1. In urban areas, like New Orleans, foot patrols walking the streets are probably more effective and also create better community policing. So maybe city cops should be on foot more than in cars, then parking is not an issue.

    If these officers were state troopers wouldn’t it be the NOLA city police officers responding to calls inside the city not state troopers? Most state troopers patrol the interstates more than urban areas.

  2. Again, he called his employer for direction. Why the insults to the parking attendant?

  3. Insulting parking attendants intelligence doesn’t make one seem any more intelligent. He could’ve been a university student for all anyone knows working his way through college.

  4. The reason that there is no requirement to refrain from booting unmarked cars is simply because there is no way of knowing that these are police vehicles. They are booted and the booter, for lack of a better term, leaves the scene. This case differs. The booter, also known as the dimwitted attendant, was still on the scene when he was informed of the vehicle’s status. Yes, he was informed of the status of the vehicle, which now put him on notice not to boot.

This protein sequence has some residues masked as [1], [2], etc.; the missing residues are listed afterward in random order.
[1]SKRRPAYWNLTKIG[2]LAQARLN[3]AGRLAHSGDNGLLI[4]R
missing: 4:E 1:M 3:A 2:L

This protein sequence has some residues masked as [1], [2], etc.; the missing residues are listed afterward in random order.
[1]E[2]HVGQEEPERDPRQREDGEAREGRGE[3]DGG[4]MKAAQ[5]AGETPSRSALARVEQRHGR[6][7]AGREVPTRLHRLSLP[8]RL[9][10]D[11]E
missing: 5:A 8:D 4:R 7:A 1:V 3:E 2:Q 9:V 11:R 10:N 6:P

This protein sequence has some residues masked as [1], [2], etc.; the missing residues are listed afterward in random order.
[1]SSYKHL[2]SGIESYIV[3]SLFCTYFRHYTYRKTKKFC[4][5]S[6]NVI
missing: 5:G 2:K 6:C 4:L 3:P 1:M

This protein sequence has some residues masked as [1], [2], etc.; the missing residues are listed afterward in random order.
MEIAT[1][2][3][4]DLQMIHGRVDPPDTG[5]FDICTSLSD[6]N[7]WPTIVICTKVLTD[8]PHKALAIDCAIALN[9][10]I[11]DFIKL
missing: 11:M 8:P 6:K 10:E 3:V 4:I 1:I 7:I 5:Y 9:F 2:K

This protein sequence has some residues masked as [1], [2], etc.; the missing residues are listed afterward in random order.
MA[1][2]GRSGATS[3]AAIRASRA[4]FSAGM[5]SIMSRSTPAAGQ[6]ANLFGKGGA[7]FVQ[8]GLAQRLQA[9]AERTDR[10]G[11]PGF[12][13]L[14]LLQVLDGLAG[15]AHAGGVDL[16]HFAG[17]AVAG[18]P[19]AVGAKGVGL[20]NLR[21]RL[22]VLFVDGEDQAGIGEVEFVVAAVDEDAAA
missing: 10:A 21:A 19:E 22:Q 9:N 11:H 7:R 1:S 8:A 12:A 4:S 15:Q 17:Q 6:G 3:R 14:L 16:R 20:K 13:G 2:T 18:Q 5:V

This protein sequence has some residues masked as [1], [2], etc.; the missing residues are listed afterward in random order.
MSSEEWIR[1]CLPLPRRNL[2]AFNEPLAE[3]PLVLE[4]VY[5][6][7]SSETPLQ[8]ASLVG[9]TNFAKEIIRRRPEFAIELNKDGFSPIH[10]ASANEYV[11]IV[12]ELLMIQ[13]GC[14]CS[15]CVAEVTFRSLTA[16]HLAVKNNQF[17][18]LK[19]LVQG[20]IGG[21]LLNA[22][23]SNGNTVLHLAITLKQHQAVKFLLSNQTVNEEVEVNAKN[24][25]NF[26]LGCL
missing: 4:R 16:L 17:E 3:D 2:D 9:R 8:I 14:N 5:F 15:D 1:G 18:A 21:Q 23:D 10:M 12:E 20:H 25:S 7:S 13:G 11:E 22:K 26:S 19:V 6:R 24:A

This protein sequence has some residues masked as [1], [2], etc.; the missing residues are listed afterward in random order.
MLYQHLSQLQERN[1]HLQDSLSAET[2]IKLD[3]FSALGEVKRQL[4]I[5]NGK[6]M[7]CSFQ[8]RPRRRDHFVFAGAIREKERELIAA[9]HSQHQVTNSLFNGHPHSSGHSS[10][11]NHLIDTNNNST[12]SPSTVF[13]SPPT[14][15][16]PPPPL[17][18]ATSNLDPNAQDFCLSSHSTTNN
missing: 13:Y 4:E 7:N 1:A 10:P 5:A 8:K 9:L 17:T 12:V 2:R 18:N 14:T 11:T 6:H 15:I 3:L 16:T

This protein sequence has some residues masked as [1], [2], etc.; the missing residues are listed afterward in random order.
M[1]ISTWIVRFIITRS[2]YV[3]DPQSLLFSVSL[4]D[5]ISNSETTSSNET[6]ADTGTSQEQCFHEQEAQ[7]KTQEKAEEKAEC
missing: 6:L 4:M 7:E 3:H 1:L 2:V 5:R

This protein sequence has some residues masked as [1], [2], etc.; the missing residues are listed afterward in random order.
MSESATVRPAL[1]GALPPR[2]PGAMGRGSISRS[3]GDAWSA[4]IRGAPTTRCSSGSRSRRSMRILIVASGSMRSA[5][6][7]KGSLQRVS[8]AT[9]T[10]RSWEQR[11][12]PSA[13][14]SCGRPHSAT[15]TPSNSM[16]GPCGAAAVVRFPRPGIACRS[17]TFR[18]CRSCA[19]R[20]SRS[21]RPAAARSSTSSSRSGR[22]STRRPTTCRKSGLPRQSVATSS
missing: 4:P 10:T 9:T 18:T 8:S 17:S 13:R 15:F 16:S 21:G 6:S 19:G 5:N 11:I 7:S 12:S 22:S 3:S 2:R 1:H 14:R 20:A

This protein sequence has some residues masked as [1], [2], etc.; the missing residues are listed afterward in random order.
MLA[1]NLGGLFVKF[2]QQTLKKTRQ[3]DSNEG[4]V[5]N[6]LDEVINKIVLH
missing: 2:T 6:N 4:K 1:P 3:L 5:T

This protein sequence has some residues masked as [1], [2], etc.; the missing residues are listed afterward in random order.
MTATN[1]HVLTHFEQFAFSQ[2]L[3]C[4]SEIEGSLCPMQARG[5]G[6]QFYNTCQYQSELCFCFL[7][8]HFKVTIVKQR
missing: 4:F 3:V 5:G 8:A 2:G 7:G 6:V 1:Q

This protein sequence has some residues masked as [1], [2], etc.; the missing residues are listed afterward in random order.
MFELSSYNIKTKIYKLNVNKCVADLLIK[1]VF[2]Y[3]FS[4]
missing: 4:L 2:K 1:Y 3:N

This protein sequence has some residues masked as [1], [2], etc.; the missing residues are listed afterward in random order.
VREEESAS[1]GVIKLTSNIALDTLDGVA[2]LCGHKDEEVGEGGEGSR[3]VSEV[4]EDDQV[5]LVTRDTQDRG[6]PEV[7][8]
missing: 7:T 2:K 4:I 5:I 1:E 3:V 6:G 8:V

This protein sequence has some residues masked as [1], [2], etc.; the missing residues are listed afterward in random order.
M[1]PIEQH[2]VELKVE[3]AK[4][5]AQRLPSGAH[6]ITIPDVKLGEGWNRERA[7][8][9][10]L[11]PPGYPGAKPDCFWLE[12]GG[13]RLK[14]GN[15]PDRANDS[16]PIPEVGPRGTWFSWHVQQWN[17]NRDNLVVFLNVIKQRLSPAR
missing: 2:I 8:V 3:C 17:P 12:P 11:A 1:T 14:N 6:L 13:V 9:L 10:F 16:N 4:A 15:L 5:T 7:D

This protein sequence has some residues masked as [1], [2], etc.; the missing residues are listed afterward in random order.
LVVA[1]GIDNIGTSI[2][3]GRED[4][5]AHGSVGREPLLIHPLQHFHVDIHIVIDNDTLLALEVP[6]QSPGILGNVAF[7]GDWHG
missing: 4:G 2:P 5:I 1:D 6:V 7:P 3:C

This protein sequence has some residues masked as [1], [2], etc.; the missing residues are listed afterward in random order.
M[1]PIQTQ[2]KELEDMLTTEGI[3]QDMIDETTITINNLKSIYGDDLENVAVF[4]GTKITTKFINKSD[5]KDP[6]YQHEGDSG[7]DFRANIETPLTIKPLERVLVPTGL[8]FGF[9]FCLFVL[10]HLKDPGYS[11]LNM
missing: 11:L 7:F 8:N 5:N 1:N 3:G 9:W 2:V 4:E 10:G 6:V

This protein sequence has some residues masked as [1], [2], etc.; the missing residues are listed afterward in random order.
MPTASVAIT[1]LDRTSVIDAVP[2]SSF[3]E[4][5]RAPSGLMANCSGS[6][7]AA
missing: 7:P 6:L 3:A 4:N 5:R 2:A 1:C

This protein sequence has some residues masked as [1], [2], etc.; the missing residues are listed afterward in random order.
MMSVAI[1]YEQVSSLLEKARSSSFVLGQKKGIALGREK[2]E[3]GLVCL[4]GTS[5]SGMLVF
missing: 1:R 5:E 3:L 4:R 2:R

5. The attendant CHECKED with his employer first, it wasn’t simply his decision.

  6. Karen S

    The article specifically states that a policy was already in effect to NOT boot obviously marked vehicles. There was no additional requirement as to ascertaining whether the occupants were scoping out someone or not. You really want a parking attendant, with the IQ of a gnat, deciding whether the officers are on a justifiable mission? Seriously? The policy was in effect for a reason. Police vehicles are not to be booted. Period. Once the attendant was made aware of their identities, that should have ended the problem. The attendant couldn’t make the jump from marked police vehicles to unmarked police vehicles. It just didn’t register.

  7. “After checking with his employer, Premier Parking Enforcement, Hardeway told the troopers that the company “extended courtesy” to official vehicles used by New Orleans police as well as “other plainly marked emergency vehicles,” the lawsuit says. The company, also known as Boot Man Inc., did not make the same accommodation for unmarked State Police vehicles, “nor was it required to,” the lawsuit says.”